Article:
Rather than appealing the Court’s ruling, Plaintiff filed a motion for reconsideration.  Plaintiff argued that it was a mistake for the Court to consider the fact that his mother may have paid the bills and been the named account holder.  (Slip Op. at 5-6).  The Court disagreed, explaining that the TCPA only provides a cause of action for an individual who was the “called party,” which has been defined by the Seventh Circuit to mean “the person subscribing to the called number at the time the call is made.”  (See Slip Op. at 5-6 (citing Soppet v. Enhanced Recovery, Co., LLC, 679 F.3d 637, 640 (7th Cir. 2012))).  Because the subscriber is “the person who pays the bills of needs the line in order to receive other calls,” id. at 8, the Court ruled that whether Plaintiff or his mother actually paid the bills and whether Plaintiff suffered a monetary loss was a relevant consideration.

Plaintiff also argued that the Court erred in determining that common issues did not predominate because other district courts have certified classes that use a similar definition as the one proposed by Plaintiff and the Court inappropriately required Jamison to prove the merits of his case at the class certification stage.  (Slip. Op. 9-11 & n. 6).  The Court ruled that these arguments were not a valid basis for reconsideration.

The Court explained that “a determination of whether a class is certifiable for an alleged violation of the TCPA turns on the unique facts of each case.”  (Id. at 12).  Because Defendants had presented specific evidence showing that many of the putative class members had provided consent and because Plaintiff had failed to “articulate[] a method of employing generalized proof by which a court or jury could determine whether potential class members gave their consent,”  the Court was correct in determining that individual issues predominated.  (Id.)  Plaintiff could not cure this issue by excluding all putative class members whose phone numbers appeared in Honda’s business records because “it merely replaces one predominance problem with another.  Instead of conducting mini-trials to determine whether potential class members provided consent to Honda to be called on their wireless phone numbers, the Court would now be required to determine if each class member’s wireless number appeared in Honda’s records.”  (Id. at 14).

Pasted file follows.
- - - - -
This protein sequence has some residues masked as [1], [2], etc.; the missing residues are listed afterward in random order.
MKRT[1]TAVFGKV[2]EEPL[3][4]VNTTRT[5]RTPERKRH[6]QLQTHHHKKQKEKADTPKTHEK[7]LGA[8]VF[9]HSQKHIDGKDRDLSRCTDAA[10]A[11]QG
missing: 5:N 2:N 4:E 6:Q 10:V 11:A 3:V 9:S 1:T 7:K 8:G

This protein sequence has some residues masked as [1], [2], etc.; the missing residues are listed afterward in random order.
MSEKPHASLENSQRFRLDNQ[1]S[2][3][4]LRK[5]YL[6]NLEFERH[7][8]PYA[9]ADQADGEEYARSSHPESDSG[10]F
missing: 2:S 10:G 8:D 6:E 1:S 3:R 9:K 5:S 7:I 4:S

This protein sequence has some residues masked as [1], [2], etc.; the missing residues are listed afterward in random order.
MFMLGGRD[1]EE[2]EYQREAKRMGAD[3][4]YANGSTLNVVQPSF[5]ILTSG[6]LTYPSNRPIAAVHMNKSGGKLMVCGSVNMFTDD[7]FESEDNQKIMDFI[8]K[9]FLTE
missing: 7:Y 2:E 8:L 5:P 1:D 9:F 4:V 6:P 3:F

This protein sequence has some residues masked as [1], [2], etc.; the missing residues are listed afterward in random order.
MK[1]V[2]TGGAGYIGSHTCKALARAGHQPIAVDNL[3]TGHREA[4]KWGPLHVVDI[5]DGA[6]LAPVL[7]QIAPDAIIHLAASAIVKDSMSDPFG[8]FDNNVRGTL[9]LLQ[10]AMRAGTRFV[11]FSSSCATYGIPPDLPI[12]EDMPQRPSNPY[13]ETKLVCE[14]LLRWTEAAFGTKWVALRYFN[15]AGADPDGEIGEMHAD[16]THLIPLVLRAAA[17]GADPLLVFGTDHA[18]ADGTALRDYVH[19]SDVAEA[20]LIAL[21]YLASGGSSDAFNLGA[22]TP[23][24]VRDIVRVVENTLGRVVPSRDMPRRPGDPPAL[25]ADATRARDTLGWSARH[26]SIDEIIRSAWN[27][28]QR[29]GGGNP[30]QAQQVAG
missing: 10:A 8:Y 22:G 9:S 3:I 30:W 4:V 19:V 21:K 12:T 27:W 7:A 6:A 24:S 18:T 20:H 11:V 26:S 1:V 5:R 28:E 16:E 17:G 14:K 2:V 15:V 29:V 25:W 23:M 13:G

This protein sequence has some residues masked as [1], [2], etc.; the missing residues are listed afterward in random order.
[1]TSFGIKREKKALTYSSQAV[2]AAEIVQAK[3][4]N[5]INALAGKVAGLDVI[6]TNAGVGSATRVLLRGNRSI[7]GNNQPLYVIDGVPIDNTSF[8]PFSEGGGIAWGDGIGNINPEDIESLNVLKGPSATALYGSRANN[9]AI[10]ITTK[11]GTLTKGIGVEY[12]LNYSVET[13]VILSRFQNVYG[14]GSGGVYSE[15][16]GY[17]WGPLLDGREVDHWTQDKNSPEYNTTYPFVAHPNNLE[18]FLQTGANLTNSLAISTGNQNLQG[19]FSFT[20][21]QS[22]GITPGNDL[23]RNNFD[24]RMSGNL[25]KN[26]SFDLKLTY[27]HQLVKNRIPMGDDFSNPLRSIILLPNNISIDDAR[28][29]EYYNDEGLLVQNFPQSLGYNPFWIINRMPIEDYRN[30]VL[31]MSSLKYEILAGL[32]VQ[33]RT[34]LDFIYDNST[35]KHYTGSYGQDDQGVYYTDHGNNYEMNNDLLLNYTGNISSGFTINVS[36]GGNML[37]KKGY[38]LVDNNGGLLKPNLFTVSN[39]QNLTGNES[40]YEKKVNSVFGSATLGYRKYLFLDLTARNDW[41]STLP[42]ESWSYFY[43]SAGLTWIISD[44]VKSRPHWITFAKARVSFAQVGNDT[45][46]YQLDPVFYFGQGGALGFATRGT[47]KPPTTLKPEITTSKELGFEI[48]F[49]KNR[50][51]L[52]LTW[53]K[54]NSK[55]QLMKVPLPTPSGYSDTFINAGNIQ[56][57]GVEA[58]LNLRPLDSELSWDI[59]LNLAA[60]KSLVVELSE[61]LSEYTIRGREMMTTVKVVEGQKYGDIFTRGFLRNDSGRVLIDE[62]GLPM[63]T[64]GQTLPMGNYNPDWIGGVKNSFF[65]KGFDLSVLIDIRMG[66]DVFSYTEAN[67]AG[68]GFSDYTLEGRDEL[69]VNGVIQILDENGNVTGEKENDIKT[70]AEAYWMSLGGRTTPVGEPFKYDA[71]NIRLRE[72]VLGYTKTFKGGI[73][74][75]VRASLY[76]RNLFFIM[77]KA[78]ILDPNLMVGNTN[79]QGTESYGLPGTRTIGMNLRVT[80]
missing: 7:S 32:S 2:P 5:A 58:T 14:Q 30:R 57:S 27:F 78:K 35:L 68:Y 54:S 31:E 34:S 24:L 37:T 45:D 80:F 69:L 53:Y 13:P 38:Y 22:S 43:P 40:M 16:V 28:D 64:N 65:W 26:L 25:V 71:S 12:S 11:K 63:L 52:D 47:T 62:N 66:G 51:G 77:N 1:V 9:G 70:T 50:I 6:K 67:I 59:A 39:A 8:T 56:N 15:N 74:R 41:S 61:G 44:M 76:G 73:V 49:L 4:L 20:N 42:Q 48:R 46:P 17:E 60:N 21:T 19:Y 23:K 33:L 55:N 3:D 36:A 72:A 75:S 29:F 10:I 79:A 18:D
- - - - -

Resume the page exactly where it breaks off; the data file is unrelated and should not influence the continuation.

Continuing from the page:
In regard to ascertainability, Plaintiff argued, that the Court was incorrect in focusing on the fact that a large number of the putative class members’ claims could be barred by an affirmative defense.  (Id. at *16).  Again, the Court rejected Plaintiff’s argument, ruling that where a putative class contains “a large number of potential members who have ‘no grievance’ with the defendant,” regardless of whether this was due to an affirmative defense or the plaintiff’s inability to meet an element of his claim, the class was not ascertainable.  (Id.)

Implications

The Court’s decision in Jamison illustrates the inherent difficulty of utilizing a putative class representative who received a telephone call from a business that intended to call someone else.  This is particularly true where the proposed class includes many individuals who voluntarily provided their cellular telephone number to the defendant and therefore arguably gave defendant their consent to be called.  In order to prevail on the issue of predominance in such cases, defendants must offer specific proof of consent at the class certification stage, not mere speculation.

Jamison also raises a standing issue – whether the plaintiff was the “called party” within the meaning of the TCPA – that could be used to weed out class representatives.  Parties are advised to request information during discovery in order to determine whether the named plaintiff is the subscriber to the number at issue.